Newspaper article International Herald Tribune

Arcade Fire Stays Serious to a Joyful Beat on 'Reflektor' ; Indie-Rock Band Upholds the Idea of an Album as a Statement on Big Issues

Newspaper article International Herald Tribune

Arcade Fire Stays Serious to a Joyful Beat on 'Reflektor' ; Indie-Rock Band Upholds the Idea of an Album as a Statement on Big Issues

Article excerpt

The indie-rock band's fourth album sways to Haitian-influenced dance rhythms, but its lyrics revolve around love, death and individuality.

The rollout for Arcade Fire's fourth studio album, "Reflektor," released on Tuesday, has been all about fun. On television and YouTube, the band introduced new songs wearing glittery mock-1970s costumes, sandwiched between comedy bits. Billed as the Reflektors, Arcade Fire has been staging pop-up shows that come on as dance parties, with the band performing onstage between disc jockey sets, while mirror balls gleam overhead. The initial musical impression of "Reflektor," the song that starts the album, is the happy thump of its disco beat.

In other words, Arcade Fire -- the indie-rock band that has reached arenas with ambitious songs and albums about mortality, community, memory and hope -- couldn't be proclaiming any more emphatically that, with this album, it's lightening up. But, really, is it?

Not exactly. Rhythmically and sonically, yes. On its first three albums, Arcade Fire placed its big thoughts in ringing, marchlike anthems, like "Wake Up" and "Sprawl II (Mountains Beyond Mountains)," that earned the admiration of elder practitioners like David Bowie (who sings a cameo in "Reflektor") and U2. But for many earnest rockers -- Mr. Bowie, U2 and Radiohead among them -- those marches can grow sodden, ponderous and all too predictable. That's when they look for a lift from dance music, as U2 did on "Achtung, Baby," and Mr. Bowie did on "Young Americans." Now, it's Arcade Fire's turn.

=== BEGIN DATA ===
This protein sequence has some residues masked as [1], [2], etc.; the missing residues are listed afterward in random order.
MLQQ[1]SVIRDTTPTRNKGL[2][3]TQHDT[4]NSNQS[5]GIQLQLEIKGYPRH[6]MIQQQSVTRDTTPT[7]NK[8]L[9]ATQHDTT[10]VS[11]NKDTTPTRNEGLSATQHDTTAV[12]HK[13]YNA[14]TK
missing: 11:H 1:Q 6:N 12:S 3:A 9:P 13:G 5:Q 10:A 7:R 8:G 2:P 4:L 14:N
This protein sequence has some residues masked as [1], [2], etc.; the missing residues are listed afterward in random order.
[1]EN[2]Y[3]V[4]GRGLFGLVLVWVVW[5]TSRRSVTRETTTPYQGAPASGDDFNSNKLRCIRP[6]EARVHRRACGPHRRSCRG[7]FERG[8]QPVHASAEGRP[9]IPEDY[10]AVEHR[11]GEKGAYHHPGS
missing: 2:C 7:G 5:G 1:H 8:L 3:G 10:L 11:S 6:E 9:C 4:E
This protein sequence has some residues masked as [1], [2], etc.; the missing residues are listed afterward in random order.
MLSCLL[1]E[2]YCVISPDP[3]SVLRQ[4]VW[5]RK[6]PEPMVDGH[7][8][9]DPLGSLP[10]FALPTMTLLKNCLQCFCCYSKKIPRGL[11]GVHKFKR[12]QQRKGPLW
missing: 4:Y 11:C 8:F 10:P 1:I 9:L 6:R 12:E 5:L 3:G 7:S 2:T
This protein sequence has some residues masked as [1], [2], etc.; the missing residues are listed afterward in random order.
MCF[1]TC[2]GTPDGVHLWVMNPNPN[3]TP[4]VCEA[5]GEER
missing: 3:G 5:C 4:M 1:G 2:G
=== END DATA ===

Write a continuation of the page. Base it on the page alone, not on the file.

The band enlisted James Murphy alongside its longtime collaborator, Markus Dravs, to produce "Reflektor." Mr. Murphy, as both the leader of LCD Soundsystem and the co-founder of DFA Records, is a connoisseur and hybridizer of dance music -- particularly, but not exclusively, analog-era music from the late 1970s and early 1980s, when punk, disco, art-rock and pop were sharing concepts and dance floors.

It's probably Mr. Murphy who got the Latin percussion popping in the title track (and perhaps pushed it toward its seven-minute length, stretched out like a 12-inch disco remix); polished the Motown-style bass line and Roxy Music guitar jabs in "We Exist"; and overlaid the mechanized, asymmetrical syncopations of New Order into what might have been another march, "It's Never Over (Oh Orpheus)."

Yet Arcade Fire also has its own rhythmic impetus: Haitian music. Win Butler, the band's lead singer, and his wife, Regine Chassagne - - whose parents are Haitian -- are Arcade Fire's main songwriters, and they have repeatedly visited the island, lately to aid relief efforts. Haitian rhythms have infused Arcade Fire songs from the beginning, but they're even stronger on "Reflektor," especially in "Here Comes the Night Time," which switches between the breakneck percussive rush of Haiti's rara carnival music and the swaying lilt of Haitian kompas, both repeatedly transformed by the production. …

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